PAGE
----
Enlightened: The Hipster Beard Phenomenon
If you wear a full beard these days, you’ll quickly be labeled a hipster. But what makes a beard a so-called hipster beard? How did the trend come about and what does hipsterism itself stand for? We look behind a phenomenon that has kept public discourse on its toes for more than a decade.
Back to square one: where do hipsters come from?
When exactly hipsterism emerged is impossible to say in general terms. Nevertheless: Sometime around the beginning of the 2010s, the first hipsters suddenly appeared and steadily grew in number. Your drive: Individuality. Nonconformity. Self-determination.
Out of New York and into the world
Where did this trend start? In urban neighborhoods like New York’s Williamsburg. The full beard quickly advanced as a manifest antithesis to the clean-shaven mextrosexual style of the 2000s. But he was not confined to New York.
In no time at all, the trend from the Big Apple spilled around the world — thanks in no small part to the rising popularity of social networking. So it was inevitable that the hipster beard would become a cult status symbol here too.
Explosively, barbershops shot out of the ground like the Germans to the first free lounger at the pool in Mallorca. This was accompanied by special products for the beard — a trend that continues to this day.
All well and good: but what is a hipster beard now?
There are many myths and rumors about what the classic hipster beard is supposed to be anyway. Behind it, as already teased, is the full beard we are all familiar with. Alright, each of us defines a full beard differently — so does hipsterism. Because for a true hipster full beard, certain conditions must be met.
Away from the hippie image
Often hipster beards are confused with the hippie beards of ’68, in part because of the similarity of the terms. While both beard styles are based on the full beard, they are completely different. During the hippie era, it was all about wildness. This was reflected accordingly in the beards of the followers. Hippies mainly wore crazy intoxicating or frizzy beards, freely following the motto “go wild”.
The “proper” hippie
Hipster beards, on the other hand, represent the complete opposite of “go wild” beards. A proper trim and perfect styling are virtually part of the basic equipment. Complement the “neat” hippie with razor-sharp contours or a neatly trimmed upper lip beard. On top of that, there are some special editions that feature eye-catching pooplets or a crazy moustache (e.g. twirled).
Is the hipster beard just a fashion phenomenon?
The essence of most movements or trends is that they are usually triggered bysocio-political concerns. This was the case with the hippies. But does this translate to hipsterism and hipster beards?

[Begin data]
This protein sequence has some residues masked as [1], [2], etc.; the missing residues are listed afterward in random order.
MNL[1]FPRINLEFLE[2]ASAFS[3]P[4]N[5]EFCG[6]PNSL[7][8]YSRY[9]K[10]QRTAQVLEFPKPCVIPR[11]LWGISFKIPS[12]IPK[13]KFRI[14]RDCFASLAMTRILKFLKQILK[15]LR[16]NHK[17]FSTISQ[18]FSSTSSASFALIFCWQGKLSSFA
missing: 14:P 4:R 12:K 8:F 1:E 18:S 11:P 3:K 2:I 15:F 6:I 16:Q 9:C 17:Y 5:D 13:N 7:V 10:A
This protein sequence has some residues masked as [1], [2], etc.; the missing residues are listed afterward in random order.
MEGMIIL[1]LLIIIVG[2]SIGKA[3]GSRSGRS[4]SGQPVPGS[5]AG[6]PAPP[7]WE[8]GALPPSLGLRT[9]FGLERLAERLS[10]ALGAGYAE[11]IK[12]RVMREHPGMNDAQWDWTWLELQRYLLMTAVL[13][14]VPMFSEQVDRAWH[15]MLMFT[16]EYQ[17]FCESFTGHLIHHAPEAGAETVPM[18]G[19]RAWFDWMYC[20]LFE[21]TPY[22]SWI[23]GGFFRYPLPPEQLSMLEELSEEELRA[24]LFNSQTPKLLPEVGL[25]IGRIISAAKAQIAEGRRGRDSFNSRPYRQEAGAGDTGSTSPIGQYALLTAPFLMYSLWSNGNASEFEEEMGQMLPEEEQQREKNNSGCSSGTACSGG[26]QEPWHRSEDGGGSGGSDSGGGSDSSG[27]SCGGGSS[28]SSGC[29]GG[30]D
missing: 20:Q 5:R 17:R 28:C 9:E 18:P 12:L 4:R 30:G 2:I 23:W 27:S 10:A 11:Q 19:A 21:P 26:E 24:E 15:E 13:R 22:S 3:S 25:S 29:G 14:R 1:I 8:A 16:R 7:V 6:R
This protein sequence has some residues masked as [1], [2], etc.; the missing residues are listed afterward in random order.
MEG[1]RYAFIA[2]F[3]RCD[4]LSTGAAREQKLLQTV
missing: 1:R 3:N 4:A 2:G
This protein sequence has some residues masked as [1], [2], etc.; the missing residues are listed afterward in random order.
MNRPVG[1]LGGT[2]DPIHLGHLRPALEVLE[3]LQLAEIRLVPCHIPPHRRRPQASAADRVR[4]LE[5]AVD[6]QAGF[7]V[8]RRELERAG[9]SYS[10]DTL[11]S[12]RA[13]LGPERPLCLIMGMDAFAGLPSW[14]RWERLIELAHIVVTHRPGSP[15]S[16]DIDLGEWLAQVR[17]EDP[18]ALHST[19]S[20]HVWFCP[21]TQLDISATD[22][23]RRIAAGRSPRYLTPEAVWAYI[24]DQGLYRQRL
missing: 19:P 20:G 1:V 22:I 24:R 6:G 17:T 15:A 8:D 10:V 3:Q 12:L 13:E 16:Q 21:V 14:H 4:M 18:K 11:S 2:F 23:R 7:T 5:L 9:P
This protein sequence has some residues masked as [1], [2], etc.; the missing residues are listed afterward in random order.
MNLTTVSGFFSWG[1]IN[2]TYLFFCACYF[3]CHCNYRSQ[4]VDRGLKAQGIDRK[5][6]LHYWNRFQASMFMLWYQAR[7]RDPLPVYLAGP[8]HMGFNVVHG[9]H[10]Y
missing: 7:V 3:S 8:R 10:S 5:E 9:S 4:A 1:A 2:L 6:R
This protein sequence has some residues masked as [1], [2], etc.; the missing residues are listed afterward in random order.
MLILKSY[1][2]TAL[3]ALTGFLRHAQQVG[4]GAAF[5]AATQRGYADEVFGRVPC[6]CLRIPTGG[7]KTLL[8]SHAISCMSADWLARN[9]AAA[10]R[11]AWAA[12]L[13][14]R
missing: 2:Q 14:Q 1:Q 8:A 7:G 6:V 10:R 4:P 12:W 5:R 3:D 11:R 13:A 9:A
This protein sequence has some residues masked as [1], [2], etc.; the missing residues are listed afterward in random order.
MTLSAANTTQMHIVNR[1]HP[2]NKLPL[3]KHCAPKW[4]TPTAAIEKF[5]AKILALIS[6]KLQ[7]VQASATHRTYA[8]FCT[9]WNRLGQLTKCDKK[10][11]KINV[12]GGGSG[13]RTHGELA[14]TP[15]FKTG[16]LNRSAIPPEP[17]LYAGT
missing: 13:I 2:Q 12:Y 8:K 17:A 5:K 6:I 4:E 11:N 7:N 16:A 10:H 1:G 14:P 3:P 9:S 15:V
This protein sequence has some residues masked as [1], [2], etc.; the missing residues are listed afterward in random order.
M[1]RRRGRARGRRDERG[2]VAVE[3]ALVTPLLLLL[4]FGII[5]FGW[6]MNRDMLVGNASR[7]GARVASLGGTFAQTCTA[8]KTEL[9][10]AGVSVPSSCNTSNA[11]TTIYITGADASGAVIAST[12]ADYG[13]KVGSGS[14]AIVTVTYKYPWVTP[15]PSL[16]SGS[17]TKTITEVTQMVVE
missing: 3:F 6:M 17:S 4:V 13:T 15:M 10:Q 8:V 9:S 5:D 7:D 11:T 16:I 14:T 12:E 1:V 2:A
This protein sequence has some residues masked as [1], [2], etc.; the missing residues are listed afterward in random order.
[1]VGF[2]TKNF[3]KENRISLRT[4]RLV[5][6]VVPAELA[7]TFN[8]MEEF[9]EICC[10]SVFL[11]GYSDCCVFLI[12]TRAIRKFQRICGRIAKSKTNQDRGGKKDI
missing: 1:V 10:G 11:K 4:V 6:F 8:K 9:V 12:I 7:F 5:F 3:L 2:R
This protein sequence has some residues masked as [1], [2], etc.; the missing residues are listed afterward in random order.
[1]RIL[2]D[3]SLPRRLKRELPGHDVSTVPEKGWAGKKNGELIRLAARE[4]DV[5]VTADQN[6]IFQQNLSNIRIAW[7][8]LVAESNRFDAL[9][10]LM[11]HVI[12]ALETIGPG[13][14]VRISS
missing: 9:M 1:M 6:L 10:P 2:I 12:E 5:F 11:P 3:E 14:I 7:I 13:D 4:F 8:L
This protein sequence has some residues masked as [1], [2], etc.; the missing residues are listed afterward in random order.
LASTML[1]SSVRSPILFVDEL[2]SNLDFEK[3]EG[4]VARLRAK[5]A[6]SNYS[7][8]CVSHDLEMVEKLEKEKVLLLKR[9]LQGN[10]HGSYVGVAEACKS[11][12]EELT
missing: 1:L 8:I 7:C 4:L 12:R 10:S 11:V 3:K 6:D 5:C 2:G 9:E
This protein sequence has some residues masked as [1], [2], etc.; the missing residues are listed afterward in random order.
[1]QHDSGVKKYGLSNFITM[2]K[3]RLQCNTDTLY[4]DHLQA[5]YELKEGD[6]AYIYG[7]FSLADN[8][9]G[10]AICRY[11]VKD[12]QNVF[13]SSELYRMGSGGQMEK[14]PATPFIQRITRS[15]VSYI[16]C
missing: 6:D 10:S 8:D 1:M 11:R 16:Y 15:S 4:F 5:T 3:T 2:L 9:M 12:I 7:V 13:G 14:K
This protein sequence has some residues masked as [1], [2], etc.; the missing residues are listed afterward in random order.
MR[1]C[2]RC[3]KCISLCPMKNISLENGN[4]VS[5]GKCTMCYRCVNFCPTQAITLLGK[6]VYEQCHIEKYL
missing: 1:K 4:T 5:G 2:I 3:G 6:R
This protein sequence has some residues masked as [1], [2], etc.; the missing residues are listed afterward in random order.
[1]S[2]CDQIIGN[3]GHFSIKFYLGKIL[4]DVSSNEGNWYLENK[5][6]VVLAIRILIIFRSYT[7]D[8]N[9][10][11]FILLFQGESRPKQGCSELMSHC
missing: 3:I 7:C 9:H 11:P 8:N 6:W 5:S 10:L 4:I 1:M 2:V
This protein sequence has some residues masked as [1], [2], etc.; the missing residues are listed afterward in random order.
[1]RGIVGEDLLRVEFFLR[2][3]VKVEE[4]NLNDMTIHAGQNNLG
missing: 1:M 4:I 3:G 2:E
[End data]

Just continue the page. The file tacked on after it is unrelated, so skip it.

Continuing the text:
The urge for individuality and self-determination
The hipster beard is also trying to strike a nerve here. On the one hand, the beard represents masculinity. Many men use the beard as a declaration of war on the emancipated image of women. So it goes back to the core of the male image that distinguishes man from woman. Of course, this is not to say that the emancipation of women is a bad thing!
Freedom and avoidance of uniformity
Rather, it is about the freedom to decide about oneself and to find and go one’s “own way“. The individuality aspect also finds great appeal in the hipster movement. No one wants to look the same and emancipate themselves from the tactical, clean-shaven male image. That this of course inevitably leads to a new standard mush is unclear to most.
What does the future uniform hipster porridge look like?
Garnished with a tablespoon of cinnamon and seasoned with a little yogurt, we should definitely be in for a culinary surprise. No, seriously, the beauty of the future is that no one knows what it will look like. What is certain, however: We’re getting our hipster one-size-fits-all mash (if we haven’t already). Why is that?
Scientific study reveals behavioral flow of nonconformists
In his scientific paper“The Hipster Effect: When Anticonformists All Look The Same“, a US scientist from Brandeis University states that the non-conformist behaviour of hipsters will synchronise and they will all develop in a largely similar way. The fact that this does not happen everywhere at the same time is mainly due to the fact that trends do not develop simultaneously. Rather, they come in spurts — until they eventually become mainstream. The New York hipster is perhaps no longer a hipster in the classical sense, while the men in Tokyo are just discovering the style for themselves and identifying with it. (No offense, dear men in Tokyo).
So while hipster beards are sprouting all over the world, the “beginning hipsters” will probably have already developed a new style for themselves. This could be, for example, the currently emerging moustache trend (independent of Movember). Or maybe we’re in for a whole new beard phenomenon. For us it’s clear: Hipster or not — the main thing is that you love your beard and feel comfortable. Regardless of how society tries to label you.